- Session type
- Technical level
This talk is aimed at introducing a slightly different way of thinking about many of the complex trade-offs that are involved in creating and shipping useful software, and the way those trade-offs influence the evolution of a piece of software over time.
The PulpDist project uses SQL Alchemy as part of a custom JSON validator. This could be seen as an unusual choice, so it's worth exploring the way this approach came to be adopted.
Practicing iterative development means coping with the inevitable tension between "doing the simplest thing that could possibly work" to meet immediate project requirements and avoiding "reinventing the wheel" in order to take full advantage of existing software components.
This means that iterative software designs are inevitably path dependent: decisions made in early iterations can shape later aspects of a project in unexpected ways. These early influences may even predate the project itself, instead being a consequence of wider organisational policies and the personal preferences and abilities of key developers.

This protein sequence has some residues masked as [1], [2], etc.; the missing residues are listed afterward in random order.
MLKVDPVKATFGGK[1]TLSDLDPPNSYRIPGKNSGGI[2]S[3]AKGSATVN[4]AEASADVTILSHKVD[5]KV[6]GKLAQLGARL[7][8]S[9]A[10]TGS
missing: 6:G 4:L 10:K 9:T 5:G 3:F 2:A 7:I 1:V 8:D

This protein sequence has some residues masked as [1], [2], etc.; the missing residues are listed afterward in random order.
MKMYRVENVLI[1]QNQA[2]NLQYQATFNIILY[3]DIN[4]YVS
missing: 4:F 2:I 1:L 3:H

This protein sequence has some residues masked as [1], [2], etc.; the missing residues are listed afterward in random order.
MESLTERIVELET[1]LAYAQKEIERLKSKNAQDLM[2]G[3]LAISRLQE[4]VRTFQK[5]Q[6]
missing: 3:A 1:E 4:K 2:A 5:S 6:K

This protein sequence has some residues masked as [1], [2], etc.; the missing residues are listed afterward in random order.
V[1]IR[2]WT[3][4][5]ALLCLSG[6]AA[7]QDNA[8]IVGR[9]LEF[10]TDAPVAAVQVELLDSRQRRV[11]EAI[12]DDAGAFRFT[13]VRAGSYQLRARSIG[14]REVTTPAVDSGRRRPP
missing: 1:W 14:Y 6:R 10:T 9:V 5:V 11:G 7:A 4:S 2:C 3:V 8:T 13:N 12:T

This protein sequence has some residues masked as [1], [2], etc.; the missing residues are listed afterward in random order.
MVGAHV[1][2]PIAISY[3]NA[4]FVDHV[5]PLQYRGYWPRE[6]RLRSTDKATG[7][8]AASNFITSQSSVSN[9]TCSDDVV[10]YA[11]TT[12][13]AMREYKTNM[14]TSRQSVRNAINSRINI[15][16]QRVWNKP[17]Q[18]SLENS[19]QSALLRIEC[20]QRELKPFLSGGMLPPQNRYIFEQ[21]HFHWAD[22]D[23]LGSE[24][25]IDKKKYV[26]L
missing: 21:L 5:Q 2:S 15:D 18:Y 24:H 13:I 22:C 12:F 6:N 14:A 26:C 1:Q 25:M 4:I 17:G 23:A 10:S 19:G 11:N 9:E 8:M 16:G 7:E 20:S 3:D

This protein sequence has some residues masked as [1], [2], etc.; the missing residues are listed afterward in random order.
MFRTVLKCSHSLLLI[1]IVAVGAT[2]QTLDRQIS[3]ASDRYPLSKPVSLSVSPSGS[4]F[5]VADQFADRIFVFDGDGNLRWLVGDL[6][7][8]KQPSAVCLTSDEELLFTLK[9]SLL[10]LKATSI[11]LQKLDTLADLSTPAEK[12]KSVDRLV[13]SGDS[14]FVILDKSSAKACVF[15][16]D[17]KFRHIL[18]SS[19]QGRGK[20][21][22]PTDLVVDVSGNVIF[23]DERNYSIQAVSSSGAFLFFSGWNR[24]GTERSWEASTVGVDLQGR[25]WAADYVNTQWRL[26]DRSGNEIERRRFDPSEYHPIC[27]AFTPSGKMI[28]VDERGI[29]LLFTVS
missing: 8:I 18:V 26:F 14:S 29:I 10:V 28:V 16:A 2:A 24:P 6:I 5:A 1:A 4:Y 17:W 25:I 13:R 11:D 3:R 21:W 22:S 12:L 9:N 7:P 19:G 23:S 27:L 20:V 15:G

Understanding some of these factors can help with understanding why: - "good enough" is usually a better target than "perfect" - "Not Invented Here" syndrome is not always the villain it is frequently made out to be - the need to extensively rewrite existing components is not always a sign of past failure
Nick is a CPython core developer and a nominated member of the Python Software Foundation.
Since June 2011, after more than 12 years in the aerospace and defence sector, Nick has been working on internal tools for Red Hat, including PulpDist, a set of Pulp plugins and other tools intended to make it easier to maintain a private filtered data mirroring network on commodity hardware.
The views presented in this talk are based on my personal observations of the open source development community and the defence sector over the better part of a decade.
A version of this talk is also being presented at PyConAU 2012.